Accession Number:

ADA571577

Title:

Shallow Water Propagation and Surface Reverberation Modeling

Descriptive Note:

Corporate Author:

SCRIPPS INSTITUTION OF OCEANOGRAPHY LA JOLLA CA

Personal Author(s):

Report Date:

2011-09-01

Pagination or Media Count:

8.0

Abstract:

The primary long-term goal is to measure and model high-frequency acoustic propagation in the presence of surface gravity waves and breaking waves to better understand the effects of surface reverberation on shallow water, underwater acoustic communications ACOMS. Secondary long-term goals are to exploit measurements of breaking wave noise to infer bubble cloud populations at the sea surface and their effect on reverberation, and to model high-frequency, forward scattering from sea ice. The primary goals of the research are to 1 measure the amplitude, time delay and Doppler shifts associated with high-frequency, forward scattering from surface gravity waves and 2 continue the development of the Wavefronts time-domain propagation code to model surface scattering. The standard approach to modeling high-frequency, forward scatter from the ocean surface is to use statistical methods. Surface arrival intensities, for example, are often characterized in terms of probability density distributions. This approach has the advantage that deterministic details about the physical properties of the surface wave field do not need to be known. However, this lack of knowledge can also be a disadvantage if propagation models and underwater acoustic communications systems algorithms do not incorporate all the relevant scattering physics. For example, the transient focal regions created by surface swell over short ranges contain micro-paths with regular patterns of significant, time-varying Doppler shifts, which introduce errors into channel equalizers. The result is a decrease in ACOMS performance in what would appear to be a benign environment short propagation range with swell and low wind speed. These micro-path properties only become obvious when individual wave-focused arrivals are studied.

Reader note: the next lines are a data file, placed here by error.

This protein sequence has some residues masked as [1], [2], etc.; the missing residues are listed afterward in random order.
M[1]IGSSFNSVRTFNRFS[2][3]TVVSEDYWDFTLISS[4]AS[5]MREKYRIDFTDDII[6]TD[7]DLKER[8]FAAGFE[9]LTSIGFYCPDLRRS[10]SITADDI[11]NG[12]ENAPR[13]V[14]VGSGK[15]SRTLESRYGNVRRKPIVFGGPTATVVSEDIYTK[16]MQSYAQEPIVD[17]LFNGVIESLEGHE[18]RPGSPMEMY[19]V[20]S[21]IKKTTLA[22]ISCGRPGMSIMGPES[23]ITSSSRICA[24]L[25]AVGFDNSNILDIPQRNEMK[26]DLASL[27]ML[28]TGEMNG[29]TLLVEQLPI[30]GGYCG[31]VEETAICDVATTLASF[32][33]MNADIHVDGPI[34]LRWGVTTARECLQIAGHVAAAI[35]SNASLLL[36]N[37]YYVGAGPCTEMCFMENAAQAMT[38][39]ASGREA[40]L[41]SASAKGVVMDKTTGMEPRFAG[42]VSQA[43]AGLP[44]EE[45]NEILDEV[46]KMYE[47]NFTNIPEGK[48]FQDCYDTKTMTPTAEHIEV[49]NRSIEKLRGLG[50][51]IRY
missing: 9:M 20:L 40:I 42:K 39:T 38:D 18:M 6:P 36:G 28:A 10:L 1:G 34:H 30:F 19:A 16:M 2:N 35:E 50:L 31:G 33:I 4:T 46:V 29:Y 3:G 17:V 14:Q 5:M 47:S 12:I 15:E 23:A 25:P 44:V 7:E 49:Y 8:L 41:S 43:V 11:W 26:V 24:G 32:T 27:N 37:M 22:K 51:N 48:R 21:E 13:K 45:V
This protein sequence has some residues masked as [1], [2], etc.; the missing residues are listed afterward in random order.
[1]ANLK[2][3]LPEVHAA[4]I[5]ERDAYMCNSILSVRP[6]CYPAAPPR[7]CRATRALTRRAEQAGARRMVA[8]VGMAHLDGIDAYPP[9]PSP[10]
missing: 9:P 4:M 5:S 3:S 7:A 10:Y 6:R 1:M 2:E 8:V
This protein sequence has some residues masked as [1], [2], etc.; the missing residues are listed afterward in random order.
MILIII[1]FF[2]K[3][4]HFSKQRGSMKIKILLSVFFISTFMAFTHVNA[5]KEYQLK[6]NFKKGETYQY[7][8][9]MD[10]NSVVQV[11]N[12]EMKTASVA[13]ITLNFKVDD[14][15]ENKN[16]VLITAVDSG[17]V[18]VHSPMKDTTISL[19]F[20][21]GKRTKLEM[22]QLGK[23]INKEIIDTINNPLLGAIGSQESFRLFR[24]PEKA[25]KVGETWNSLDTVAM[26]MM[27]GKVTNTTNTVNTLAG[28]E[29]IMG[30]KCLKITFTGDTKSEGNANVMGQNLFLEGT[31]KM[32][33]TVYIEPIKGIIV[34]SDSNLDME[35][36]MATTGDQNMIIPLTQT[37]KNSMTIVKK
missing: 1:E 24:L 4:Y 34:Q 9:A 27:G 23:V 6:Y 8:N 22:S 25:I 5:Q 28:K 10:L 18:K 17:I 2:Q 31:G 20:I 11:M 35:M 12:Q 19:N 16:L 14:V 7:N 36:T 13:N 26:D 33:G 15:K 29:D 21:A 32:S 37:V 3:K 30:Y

Subject Categories:

  • Acoustics

Distribution Statement:

APPROVED FOR PUBLIC RELEASE